Tom Cruise as Ethan Hunt
Ving Rhames as Luther Stickell
Keri Russell as Lindsey
Philip Seymour Hoffman as Owen Davian
Bahar Soomekh as Ms. Kari
Laurence Fishburne as Brassel
Billy Crudup as John Musgrave
Simon Pegg as Benji Dunn
Michelle Monaghan as Julia
Jonathan Rhys Meyers as Declan
Maggie Q as Zhen
The Making of the Mission Featurette
Excellence in Film Featurette
5 Deleted Scenes
Commentary by Tom Cruise and director J.J. Abrams
Commentary by writers Alex Kurtzman, Roberto Orci and J.J. Abrams
“M:i:III” Theatrical Trailers
Inside the IMF
Mission Action: Inside the Action Unit
Visualizing the Mission
Scoring the Mission
Moviefone Unscripted: Tom Cruise / J.J. Abrams
Launching the Mission
English 5.1 Surround
English 2.0 Surround
French 5.1 Surround
Running Time: 125 Minutes
Ethan Hunt has retired as an active agent in IMF, but he has stayed on to train new field agents. He doesn’t miss the life of action and intrigue at all. In fact, he has found a fiancée that breathes new life into him. Julia doesn’t know about his secret occupation, but the two are madly in love with each other. However, Ethan is pulled back into active duty when a former student of his is captured by evil arms dealer Owen Davian. Ethan aids in her rescue, but he is ultimately unsuccessful.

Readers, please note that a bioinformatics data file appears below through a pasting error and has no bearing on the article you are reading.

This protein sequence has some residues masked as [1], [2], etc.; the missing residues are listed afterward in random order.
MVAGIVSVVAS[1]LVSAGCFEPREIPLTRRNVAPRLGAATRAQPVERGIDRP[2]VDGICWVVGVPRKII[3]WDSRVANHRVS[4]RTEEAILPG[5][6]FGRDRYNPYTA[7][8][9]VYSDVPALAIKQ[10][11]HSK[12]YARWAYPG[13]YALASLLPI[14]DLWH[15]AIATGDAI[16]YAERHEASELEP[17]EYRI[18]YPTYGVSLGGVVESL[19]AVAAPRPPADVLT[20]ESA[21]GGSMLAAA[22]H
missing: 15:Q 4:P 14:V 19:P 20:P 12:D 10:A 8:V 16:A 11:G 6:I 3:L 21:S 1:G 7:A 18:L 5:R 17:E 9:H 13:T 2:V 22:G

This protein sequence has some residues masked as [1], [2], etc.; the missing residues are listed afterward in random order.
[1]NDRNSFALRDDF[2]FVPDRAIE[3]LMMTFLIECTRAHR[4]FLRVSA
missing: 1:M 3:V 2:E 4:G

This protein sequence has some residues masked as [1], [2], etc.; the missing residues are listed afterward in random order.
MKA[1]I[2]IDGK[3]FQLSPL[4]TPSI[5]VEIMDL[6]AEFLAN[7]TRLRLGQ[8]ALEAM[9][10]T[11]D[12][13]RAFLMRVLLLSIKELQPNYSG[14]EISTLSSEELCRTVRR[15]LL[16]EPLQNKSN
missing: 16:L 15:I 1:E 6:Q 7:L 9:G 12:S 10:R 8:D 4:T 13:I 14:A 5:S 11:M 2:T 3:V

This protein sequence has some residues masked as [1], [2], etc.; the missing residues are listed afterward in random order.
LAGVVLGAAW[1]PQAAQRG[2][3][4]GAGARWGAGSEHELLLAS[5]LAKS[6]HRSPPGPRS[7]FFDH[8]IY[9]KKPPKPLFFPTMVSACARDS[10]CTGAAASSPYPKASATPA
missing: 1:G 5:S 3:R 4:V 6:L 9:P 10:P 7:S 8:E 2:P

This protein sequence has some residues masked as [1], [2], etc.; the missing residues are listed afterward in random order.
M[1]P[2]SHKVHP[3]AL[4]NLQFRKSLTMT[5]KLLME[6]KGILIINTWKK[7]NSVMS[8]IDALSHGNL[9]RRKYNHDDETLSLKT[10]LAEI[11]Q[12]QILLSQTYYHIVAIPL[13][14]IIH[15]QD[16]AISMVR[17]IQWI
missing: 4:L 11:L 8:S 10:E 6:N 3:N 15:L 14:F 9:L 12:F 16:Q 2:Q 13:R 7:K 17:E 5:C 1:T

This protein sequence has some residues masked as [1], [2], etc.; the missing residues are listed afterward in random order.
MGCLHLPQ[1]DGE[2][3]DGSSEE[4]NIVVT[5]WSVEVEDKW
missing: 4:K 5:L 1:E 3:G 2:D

Now having a personal stake in capturing Davian, Ethan leads a secret effort to capture the villain. Unfortunately, he unwittingly steps into a conspiracy that affects the highest levels of IMF. It will also threaten the lives of those he cares for most.
“Mission: Impossible III” is rated PG-13 for intense sequences of frenetic violence & menace, disturbing images & some sensuality.
If you’re a fan of the previous “Mission: Impossible” films, I think you’ll be pleased with this sequel. It has all the action and suspense of its predecessors and it further develops the character of Ethan Hunt and his fellow spies. It also features more of the clever spy gadgets that would make James Bond green with envy. Fans of “Alias” should also be pleased with this film. Writer-director J.J. Abrams brings a lot of the elements that made “Alias” great into “Mission: Impossible III.” There’s international intrigue, romance, conspiracy, and tense action. It all comes together to make a solid and entertaining summer action flick.
From the very opening scene “Mission: Impossible III” grabs you by the throat and doesn’t let go. It opens with an incredibly intense scene where Ethan is chained and helpless as Davian holds a gun to Julia’s head. It’s emotional, violent, and nail biting. Though it kind of spoils what happens later in the story, it hooks the audience and pulls them fully on board for the ride. The rest of the action in the film is first rate. The first big action scene features a rescue mission. There’s a great gun battle and I was quite shocked to see that Keri “Felicity” Russell could kick butt and hold her own alongside Tom Cruise. Abrams is notable for creating strong female characters and he does so here yet again. The second major action piece is a tense mission inside the Vatican. It’s funny and intriguing. Here again a strong female presence emerges with Maggie Q. I hadn’t recalled seeing this actress before, but she was as beautiful as she was tough in this movie. Other action scenes include an explosive battle on a bridge, an escape from IMF headquarters, and a great car chase through Shanghai. Action fans will be well pleased.